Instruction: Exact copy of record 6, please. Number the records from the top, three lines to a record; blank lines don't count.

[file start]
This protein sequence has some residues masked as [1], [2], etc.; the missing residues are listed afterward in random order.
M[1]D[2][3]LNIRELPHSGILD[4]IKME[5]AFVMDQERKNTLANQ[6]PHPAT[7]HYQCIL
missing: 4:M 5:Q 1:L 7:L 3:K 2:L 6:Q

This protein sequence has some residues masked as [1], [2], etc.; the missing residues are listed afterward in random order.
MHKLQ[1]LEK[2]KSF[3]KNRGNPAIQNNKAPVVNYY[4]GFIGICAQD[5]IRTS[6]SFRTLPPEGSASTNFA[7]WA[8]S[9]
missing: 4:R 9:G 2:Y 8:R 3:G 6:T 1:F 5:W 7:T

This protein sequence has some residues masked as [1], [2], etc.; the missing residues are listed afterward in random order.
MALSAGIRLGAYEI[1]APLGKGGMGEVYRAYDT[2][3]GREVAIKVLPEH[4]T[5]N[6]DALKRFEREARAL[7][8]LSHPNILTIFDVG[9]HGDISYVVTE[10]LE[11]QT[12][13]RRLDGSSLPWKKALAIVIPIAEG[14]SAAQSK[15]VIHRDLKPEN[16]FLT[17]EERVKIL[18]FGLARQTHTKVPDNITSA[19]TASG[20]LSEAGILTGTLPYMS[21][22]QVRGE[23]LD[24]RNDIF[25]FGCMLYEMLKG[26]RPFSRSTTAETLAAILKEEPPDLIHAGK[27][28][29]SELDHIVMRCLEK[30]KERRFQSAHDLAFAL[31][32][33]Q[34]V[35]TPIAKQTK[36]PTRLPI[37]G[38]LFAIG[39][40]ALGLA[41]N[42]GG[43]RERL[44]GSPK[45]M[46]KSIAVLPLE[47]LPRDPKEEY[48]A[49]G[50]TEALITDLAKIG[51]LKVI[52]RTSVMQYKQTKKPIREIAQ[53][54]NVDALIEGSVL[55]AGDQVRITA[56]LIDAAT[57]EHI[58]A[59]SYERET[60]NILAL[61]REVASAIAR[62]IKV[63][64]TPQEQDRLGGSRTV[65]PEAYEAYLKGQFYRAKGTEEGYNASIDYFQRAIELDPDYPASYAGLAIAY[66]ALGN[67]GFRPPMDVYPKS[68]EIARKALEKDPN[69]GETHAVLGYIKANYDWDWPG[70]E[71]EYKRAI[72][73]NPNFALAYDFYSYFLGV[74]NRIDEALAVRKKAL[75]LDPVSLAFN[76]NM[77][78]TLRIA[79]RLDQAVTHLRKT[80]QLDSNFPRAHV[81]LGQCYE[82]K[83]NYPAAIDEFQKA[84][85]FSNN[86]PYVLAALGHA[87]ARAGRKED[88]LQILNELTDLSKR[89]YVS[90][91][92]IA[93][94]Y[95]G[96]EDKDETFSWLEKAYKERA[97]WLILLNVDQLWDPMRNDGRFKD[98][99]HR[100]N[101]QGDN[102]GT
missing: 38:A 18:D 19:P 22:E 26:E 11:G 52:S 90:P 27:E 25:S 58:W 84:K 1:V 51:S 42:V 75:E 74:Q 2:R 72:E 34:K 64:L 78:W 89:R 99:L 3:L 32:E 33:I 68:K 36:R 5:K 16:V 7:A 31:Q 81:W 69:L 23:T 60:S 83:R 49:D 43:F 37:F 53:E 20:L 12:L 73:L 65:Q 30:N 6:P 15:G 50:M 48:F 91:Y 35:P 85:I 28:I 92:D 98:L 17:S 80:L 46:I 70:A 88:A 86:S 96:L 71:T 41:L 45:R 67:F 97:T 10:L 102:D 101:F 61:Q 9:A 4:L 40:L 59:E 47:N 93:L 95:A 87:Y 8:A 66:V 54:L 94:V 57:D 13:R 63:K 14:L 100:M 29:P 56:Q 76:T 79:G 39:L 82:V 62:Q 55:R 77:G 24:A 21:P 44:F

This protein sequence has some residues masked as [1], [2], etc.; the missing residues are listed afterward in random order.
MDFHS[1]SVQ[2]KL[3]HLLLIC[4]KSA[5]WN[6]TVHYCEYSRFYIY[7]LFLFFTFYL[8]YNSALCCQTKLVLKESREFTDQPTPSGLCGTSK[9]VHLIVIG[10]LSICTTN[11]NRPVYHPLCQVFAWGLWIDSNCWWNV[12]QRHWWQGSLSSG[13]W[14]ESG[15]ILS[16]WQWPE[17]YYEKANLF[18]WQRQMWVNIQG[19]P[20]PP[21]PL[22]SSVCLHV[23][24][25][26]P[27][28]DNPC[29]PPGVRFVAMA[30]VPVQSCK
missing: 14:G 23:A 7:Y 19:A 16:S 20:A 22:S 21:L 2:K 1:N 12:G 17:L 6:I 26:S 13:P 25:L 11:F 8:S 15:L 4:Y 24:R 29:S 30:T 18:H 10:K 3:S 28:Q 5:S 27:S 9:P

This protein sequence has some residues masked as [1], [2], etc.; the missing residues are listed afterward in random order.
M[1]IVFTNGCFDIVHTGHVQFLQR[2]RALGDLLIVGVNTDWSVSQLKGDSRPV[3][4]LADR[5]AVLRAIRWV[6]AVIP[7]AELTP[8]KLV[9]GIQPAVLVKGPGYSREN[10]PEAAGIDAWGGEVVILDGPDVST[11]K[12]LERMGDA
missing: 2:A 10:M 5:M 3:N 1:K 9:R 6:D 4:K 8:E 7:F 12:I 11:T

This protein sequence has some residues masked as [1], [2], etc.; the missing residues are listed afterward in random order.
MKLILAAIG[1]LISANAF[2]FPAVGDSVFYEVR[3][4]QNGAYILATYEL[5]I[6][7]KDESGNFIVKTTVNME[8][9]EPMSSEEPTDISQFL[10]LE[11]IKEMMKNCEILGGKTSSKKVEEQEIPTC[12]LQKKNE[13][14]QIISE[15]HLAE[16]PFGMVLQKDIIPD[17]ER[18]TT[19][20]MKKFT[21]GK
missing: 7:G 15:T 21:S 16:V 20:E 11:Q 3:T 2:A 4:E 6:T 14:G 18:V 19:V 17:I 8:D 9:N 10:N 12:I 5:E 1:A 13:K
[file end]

This protein sequence has some residues masked as [1], [2], etc.; the missing residues are listed afterward in random order.
MKLILAAIG[1]LISANAF[2]FPAVGDSVFYEVR[3][4]QNGAYILATYEL[5]I[6][7]KDESGNFIVKTTVNME[8][9]EPMSSEEPTDISQFL[10]LE[11]IKEMMKNCEILGGKTSSKKVEEQEIPTC[12]LQKKNE[13][14]QIISE[15]HLAE[16]PFGMVLQKDIIPD[17]ER[18]TT[19][20]MKKFT[21]GK
missing: 7:G 15:T 21:S 16:V 20:E 11:Q 3:T 2:A 4:E 6:T 14:G 18:V 19:V 17:I 8:D 9:N 10:N 12:I 5:E 1:A 13:K